Earth could have as many as160 billion planetary neighbors in its home galaxy, according to astronomers.
In a new study,they conclude that each of the estimated 100 billion suns in the vast stellar spiral known as the Milky Way has at least one planet orbiting around it. And scientists say the huge number of these so-called "exo-planets" increases the likelihood that life might eventually be discovered on at least one of them.
Because they could not possibly count every planet in the Milky Way galaxy -- a pinwheel of stars more than 120 thousand light years across -- scientists analyzed selected data from observations of a small field of just 100 million distant stars, and then made an estimate of the number of planets in the entire galaxy.
The six-year project involved observations by 42 astronomers from around the world. A smaller group of scientists sifted through the data for evidence of microlensing, a kind of cosmic magnifying glass in which the light of a background star is bent, and brightened, by the gravitational field of another star passing directly in front of it.
When that foreground star is also circled by one or more planets with their own gravitational fields, the brightness of the microlensing shows a tell-tale fluctuation.
That can last hours or days, depending upon the size of the exoplanet and the duration of its orbit, according to Kailash Sahu of the Johns Hopkins University Space Telescope Institute in Maryland. Sahu helped develop the gravitational microlensing technique in the mid-1990s. The technique enables astronomers to detect very small and very distant planets, Sahu said.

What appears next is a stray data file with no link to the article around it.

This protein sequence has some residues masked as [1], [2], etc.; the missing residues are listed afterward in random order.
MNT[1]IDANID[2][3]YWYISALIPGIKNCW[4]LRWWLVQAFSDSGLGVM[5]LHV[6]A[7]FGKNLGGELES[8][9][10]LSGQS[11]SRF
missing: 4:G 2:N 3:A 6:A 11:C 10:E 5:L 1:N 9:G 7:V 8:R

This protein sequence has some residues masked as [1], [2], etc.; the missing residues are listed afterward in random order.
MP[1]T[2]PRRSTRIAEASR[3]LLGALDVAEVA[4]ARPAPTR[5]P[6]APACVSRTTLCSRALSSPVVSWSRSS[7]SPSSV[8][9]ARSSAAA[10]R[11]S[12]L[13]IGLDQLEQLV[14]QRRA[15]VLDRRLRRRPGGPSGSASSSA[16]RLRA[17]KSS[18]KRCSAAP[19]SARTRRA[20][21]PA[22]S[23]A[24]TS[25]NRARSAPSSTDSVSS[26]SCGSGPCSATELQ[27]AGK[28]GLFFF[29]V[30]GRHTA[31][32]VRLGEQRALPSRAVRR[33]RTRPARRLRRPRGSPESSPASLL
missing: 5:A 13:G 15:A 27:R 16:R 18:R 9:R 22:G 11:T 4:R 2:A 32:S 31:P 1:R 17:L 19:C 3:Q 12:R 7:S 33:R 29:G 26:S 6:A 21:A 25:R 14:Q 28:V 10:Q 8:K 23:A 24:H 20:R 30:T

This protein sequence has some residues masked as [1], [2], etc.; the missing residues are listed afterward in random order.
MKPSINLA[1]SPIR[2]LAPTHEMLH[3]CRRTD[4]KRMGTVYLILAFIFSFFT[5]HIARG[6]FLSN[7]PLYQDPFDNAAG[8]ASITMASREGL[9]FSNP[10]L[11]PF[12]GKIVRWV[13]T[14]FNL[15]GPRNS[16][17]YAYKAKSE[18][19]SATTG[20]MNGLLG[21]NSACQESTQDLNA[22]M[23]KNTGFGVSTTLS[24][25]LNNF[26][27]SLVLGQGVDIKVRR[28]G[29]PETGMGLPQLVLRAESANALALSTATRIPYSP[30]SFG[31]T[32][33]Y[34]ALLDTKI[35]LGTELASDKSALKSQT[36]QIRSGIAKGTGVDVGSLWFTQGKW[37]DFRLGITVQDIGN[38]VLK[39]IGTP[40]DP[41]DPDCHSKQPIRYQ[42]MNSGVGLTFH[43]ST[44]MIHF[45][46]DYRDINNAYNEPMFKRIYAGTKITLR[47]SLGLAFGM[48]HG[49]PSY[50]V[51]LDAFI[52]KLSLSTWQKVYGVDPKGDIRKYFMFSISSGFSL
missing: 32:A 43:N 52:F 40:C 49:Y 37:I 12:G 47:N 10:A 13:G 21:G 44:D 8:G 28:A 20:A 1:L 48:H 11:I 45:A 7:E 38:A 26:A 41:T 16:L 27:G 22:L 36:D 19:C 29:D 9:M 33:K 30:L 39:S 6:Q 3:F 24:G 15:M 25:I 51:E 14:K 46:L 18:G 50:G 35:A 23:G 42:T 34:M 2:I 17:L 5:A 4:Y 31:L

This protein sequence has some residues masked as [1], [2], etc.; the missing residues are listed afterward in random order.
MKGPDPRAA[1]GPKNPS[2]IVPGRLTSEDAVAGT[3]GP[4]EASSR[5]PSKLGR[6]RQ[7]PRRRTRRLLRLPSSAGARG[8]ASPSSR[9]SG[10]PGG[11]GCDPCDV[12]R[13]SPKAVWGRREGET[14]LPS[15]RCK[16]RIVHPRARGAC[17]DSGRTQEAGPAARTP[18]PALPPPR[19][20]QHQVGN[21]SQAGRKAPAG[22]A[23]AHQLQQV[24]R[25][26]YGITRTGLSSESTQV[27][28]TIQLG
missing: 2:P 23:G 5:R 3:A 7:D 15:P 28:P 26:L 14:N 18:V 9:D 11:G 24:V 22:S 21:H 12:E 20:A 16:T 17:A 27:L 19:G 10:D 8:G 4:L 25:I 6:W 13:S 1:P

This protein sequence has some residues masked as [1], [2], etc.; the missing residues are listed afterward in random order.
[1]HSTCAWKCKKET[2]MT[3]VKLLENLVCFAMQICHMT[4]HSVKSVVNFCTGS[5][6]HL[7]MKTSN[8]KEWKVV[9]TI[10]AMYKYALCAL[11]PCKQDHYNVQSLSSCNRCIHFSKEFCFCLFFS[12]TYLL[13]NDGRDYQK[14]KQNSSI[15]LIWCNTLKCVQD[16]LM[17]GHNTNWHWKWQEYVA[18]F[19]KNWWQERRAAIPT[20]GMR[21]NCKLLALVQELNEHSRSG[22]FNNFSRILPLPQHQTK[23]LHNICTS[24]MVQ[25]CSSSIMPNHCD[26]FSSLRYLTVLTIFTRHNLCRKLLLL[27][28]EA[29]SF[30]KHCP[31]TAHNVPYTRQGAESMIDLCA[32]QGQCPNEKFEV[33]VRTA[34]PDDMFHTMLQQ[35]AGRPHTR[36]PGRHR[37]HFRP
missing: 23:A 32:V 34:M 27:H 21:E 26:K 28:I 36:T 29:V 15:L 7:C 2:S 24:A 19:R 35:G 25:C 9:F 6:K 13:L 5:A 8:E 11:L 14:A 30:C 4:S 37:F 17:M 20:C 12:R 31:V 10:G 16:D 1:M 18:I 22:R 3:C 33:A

“This is actually sensitive to finding planets far away from us, all the way to the outskirts of the galaxy. So we can get a real census of planets throughout the galaxy rather than a little box around the sun.”
Sahu said many of the stars astronomers analyzed have one or more planets. They found about 1500 of these alien solar systems within 50 light years of Earth.
According to scientists, two-thirds of all the exoplanets they detected with microlensing are probably about five times the size of Earth, and about one-fifth were the size of the gas giant Jupiter. But it is the Earth-sized planets that have captured the imagination of astronomers like Sahu.
“The Holy Grail will be to find planets, really Earth-like planets, with some things that can actually support life," said Sahu. "And so now we find that, yes indeed, Earth-like planets are common. So, the next thing would be to try to find which are the planets that can hold water and sustain life.”
So far, astronomers using a combination of ground-based and earth-orbiting space telescopes, including the U.S. space agency’s planet-hunting Kepler mission, have confirmed the existence of more than 700 planets outside our solar system. Another two-thousand candidate exoplanets are waiting to be verified.
The survey estimating as many as 160 billion planets in the Milky Way Galaxy is described in the January 12th issue of the journal Nature.